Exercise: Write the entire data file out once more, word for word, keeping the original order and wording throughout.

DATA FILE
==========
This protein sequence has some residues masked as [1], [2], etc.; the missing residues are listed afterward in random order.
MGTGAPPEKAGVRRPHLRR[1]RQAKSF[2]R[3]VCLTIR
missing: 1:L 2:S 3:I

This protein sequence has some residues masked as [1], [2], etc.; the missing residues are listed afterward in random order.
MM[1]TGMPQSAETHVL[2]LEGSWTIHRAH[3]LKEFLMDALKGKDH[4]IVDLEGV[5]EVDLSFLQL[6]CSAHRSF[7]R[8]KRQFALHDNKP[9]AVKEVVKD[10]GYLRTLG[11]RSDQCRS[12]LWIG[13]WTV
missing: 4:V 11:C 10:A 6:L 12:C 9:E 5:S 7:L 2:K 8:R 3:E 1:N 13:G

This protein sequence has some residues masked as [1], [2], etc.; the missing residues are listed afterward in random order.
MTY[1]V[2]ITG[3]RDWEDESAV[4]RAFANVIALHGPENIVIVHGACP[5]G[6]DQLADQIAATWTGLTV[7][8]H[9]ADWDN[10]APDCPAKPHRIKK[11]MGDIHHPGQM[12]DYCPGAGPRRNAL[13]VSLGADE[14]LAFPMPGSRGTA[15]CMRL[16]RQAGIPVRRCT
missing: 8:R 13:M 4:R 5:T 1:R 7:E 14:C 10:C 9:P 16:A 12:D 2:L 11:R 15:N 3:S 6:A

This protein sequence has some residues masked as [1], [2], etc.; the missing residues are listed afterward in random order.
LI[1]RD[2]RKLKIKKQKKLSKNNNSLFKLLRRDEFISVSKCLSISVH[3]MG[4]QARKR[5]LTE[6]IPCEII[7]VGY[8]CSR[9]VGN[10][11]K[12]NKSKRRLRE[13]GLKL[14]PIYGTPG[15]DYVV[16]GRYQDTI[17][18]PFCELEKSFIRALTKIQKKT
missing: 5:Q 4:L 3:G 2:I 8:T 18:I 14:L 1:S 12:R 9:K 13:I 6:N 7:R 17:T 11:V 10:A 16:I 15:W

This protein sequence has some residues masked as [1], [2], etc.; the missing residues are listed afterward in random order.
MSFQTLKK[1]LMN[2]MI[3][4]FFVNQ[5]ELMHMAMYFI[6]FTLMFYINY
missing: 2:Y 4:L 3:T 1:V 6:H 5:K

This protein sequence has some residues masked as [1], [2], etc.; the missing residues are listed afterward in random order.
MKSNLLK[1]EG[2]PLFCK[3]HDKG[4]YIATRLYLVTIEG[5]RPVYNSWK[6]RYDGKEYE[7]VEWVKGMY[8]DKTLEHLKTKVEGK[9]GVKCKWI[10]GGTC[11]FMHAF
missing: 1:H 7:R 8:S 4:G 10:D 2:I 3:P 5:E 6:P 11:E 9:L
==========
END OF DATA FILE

This protein sequence has some residues masked as [1], [2], etc.; the missing residues are listed afterward in random order.
MGTGAPPEKAGVRRPHLRR[1]RQAKSF[2]R[3]VCLTIR
missing: 1:L 2:S 3:I

This protein sequence has some residues masked as [1], [2], etc.; the missing residues are listed afterward in random order.
MM[1]TGMPQSAETHVL[2]LEGSWTIHRAH[3]LKEFLMDALKGKDH[4]IVDLEGV[5]EVDLSFLQL[6]CSAHRSF[7]R[8]KRQFALHDNKP[9]AVKEVVKD[10]GYLRTLG[11]RSDQCRS[12]LWIG[13]WTV
missing: 4:V 11:C 10:A 6:L 12:C 9:E 5:S 7:L 2:K 8:R 3:E 1:N 13:G

This protein sequence has some residues masked as [1], [2], etc.; the missing residues are listed afterward in random order.
MTY[1]V[2]ITG[3]RDWEDESAV[4]RAFANVIALHGPENIVIVHGACP[5]G[6]DQLADQIAATWTGLTV[7][8]H[9]ADWDN[10]APDCPAKPHRIKK[11]MGDIHHPGQM[12]DYCPGAGPRRNAL[13]VSLGADE[14]LAFPMPGSRGTA[15]CMRL[16]RQAGIPVRRCT
missing: 8:R 13:M 4:R 5:T 1:R 7:E 14:C 10:C 9:P 16:A 12:D 2:L 11:R 15:N 3:S 6:A

This protein sequence has some residues masked as [1], [2], etc.; the missing residues are listed afterward in random order.
LI[1]RD[2]RKLKIKKQKKLSKNNNSLFKLLRRDEFISVSKCLSISVH[3]MG[4]QARKR[5]LTE[6]IPCEII[7]VGY[8]CSR[9]VGN[10][11]K[12]NKSKRRLRE[13]GLKL[14]PIYGTPG[15]DYVV[16]GRYQDTI[17][18]PFCELEKSFIRALTKIQKKT
missing: 5:Q 4:L 3:G 2:I 8:T 18:I 14:L 1:S 12:R 9:K 13:I 6:N 7:R 17:T 11:V 10:A 16:I 15:W

This protein sequence has some residues masked as [1], [2], etc.; the missing residues are listed afterward in random order.
MSFQTLKK[1]LMN[2]MI[3][4]FFVNQ[5]ELMHMAMYFI[6]FTLMFYINY
missing: 2:Y 4:L 3:T 1:V 6:H 5:K

This protein sequence has some residues masked as [1], [2], etc.; the missing residues are listed afterward in random order.
MKSNLLK[1]EG[2]PLFCK[3]HDKG[4]YIATRLYLVTIEG[5]RPVYNSWK[6]RYDGKEYE[7]VEWVKGMY[8]DKTLEHLKTKVEGK[9]GVKCKWI[10]GGTC[11]FMHAF
missing: 1:H 7:R 8:S 4:G 10:D 2:I 3:P 5:E 6:P 11:E 9:L